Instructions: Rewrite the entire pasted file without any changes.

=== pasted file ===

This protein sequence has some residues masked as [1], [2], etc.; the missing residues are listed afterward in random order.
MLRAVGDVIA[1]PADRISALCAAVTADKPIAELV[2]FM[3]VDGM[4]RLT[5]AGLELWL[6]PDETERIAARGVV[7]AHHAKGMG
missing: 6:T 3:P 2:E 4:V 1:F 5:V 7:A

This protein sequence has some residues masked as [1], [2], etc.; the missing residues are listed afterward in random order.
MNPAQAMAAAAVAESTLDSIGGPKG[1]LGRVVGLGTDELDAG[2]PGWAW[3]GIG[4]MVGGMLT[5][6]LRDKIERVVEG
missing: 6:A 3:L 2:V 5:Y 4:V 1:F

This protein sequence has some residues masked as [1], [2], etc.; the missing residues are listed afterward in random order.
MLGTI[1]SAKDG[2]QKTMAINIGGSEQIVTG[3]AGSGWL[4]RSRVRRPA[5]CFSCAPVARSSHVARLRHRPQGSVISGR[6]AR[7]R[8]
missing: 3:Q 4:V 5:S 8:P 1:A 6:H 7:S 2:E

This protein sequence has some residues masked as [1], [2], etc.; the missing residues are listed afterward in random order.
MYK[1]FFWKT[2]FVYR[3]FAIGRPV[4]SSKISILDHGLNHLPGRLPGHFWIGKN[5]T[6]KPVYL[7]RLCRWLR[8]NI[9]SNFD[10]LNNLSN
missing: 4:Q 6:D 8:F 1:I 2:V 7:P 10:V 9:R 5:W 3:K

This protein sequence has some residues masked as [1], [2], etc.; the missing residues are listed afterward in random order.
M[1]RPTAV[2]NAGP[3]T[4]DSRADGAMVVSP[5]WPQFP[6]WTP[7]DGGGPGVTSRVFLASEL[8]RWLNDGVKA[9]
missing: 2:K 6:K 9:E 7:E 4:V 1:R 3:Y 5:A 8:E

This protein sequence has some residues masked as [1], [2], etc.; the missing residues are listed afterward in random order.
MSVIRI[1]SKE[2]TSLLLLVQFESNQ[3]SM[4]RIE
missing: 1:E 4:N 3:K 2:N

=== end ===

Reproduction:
This protein sequence has some residues masked as [1], [2], etc.; the missing residues are listed afterward in random order.
MLRAVGDVIA[1]PADRISALCAAVTADKPIAELV[2]FM[3]VDGM[4]RLT[5]AGLELWL[6]PDETERIAARGVV[7]AHHAKGMG
missing: 6:T 3:P 2:E 4:V 1:F 5:V 7:A

This protein sequence has some residues masked as [1], [2], etc.; the missing residues are listed afterward in random order.
MNPAQAMAAAAVAESTLDSIGGPKG[1]LGRVVGLGTDELDAG[2]PGWAW[3]GIG[4]MVGGMLT[5][6]LRDKIERVVEG
missing: 6:A 3:L 2:V 5:Y 4:V 1:F

This protein sequence has some residues masked as [1], [2], etc.; the missing residues are listed afterward in random order.
MLGTI[1]SAKDG[2]QKTMAINIGGSEQIVTG[3]AGSGWL[4]RSRVRRPA[5]CFSCAPVARSSHVARLRHRPQGSVISGR[6]AR[7]R[8]
missing: 3:Q 4:V 5:S 8:P 1:A 6:H 7:S 2:E

This protein sequence has some residues masked as [1], [2], etc.; the missing residues are listed afterward in random order.
MYK[1]FFWKT[2]FVYR[3]FAIGRPV[4]SSKISILDHGLNHLPGRLPGHFWIGKN[5]T[6]KPVYL[7]RLCRWLR[8]NI[9]SNFD[10]LNNLSN
missing: 4:Q 6:D 8:F 1:I 2:V 7:P 10:V 9:R 5:W 3:K

This protein sequence has some residues masked as [1], [2], etc.; the missing residues are listed afterward in random order.
M[1]RPTAV[2]NAGP[3]T[4]DSRADGAMVVSP[5]WPQFP[6]WTP[7]DGGGPGVTSRVFLASEL[8]RWLNDGVKA[9]
missing: 2:K 6:K 9:E 7:E 4:V 1:R 3:Y 5:A 8:E

This protein sequence has some residues masked as [1], [2], etc.; the missing residues are listed afterward in random order.
MSVIRI[1]SKE[2]TSLLLLVQFESNQ[3]SM[4]RIE
missing: 1:E 4:N 3:K 2:N